18 January 2009
At the movies: Defiance.
After the 1941 Nazi invasion of Byelorussia results in the deaths and deportations of over fifty thousand people, the brothers Tuvia (Daniel Craig), Zus (Liev Schreiber), and Asael (Jamie Bell) Bielski must evade death squads and capture in the forests they have spent their whole lives learning and living in. Over time, they provide a refuge for Jews escaping the SS death machine, finding their own place and community in the process.
Daniel Craig, refining his Munich credentials and helping drive a Jews-with-guns film, again takes that little-used cinematic archetype and makes it his own. Similarly, here’s a WWII film that tells a different story than what we as audiences and observers of history are used to, and director Edward Zwick (Glory, Legends of the Fall) is allowed to make another little-told tale of war come alive.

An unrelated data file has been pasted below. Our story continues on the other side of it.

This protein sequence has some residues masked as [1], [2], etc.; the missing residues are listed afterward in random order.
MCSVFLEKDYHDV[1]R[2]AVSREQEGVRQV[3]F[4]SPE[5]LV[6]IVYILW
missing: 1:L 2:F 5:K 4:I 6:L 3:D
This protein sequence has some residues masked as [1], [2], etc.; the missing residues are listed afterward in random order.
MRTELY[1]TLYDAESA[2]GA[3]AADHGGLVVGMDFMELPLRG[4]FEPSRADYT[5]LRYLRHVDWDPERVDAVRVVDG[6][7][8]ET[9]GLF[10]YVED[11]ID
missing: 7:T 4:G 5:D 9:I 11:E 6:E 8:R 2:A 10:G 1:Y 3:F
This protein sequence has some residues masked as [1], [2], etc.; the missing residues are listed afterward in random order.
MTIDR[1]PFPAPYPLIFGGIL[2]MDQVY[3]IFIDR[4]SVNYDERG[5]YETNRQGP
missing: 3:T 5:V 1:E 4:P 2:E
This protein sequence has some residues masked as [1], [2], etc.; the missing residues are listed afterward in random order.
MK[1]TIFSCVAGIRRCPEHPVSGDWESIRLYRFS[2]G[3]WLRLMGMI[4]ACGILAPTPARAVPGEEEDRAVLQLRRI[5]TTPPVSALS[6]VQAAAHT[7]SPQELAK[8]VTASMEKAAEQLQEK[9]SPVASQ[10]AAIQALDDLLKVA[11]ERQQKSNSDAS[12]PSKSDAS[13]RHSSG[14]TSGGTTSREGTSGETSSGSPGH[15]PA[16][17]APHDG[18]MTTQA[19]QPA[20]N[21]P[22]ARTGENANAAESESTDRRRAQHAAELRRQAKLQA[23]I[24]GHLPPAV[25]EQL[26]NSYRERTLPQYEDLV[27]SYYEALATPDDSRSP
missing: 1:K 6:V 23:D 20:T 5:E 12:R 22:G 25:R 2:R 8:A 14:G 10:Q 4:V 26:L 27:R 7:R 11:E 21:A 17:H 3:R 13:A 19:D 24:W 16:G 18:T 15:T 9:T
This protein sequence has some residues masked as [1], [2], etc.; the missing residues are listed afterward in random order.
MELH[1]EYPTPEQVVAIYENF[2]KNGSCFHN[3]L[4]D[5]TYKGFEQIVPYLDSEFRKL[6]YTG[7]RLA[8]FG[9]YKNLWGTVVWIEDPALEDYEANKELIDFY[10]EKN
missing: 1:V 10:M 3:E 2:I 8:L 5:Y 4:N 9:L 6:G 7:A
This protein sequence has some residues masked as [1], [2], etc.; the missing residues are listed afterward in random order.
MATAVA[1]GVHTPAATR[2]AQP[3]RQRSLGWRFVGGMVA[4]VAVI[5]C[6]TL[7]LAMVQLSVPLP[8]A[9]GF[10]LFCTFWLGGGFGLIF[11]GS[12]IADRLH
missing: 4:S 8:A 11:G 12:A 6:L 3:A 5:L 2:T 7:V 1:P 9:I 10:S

Zwick follows his Glory template here, and it still works. It seems disrespectful to ask for a bit more leavening humor (the line “we’re accountants” is dark humor at its finest), but touches like that allow more life into what, at times, feels a bit bound. The three brothers are each fascinating personae, and each of the lead actors comes at things from a different place; I find Bell’s Asael’s arc to be the most wrenching, but there’s nothing to stop viewers from finding their own way inside the film. Like the Bielskis' community, there are many different ways of achieving a similar goal.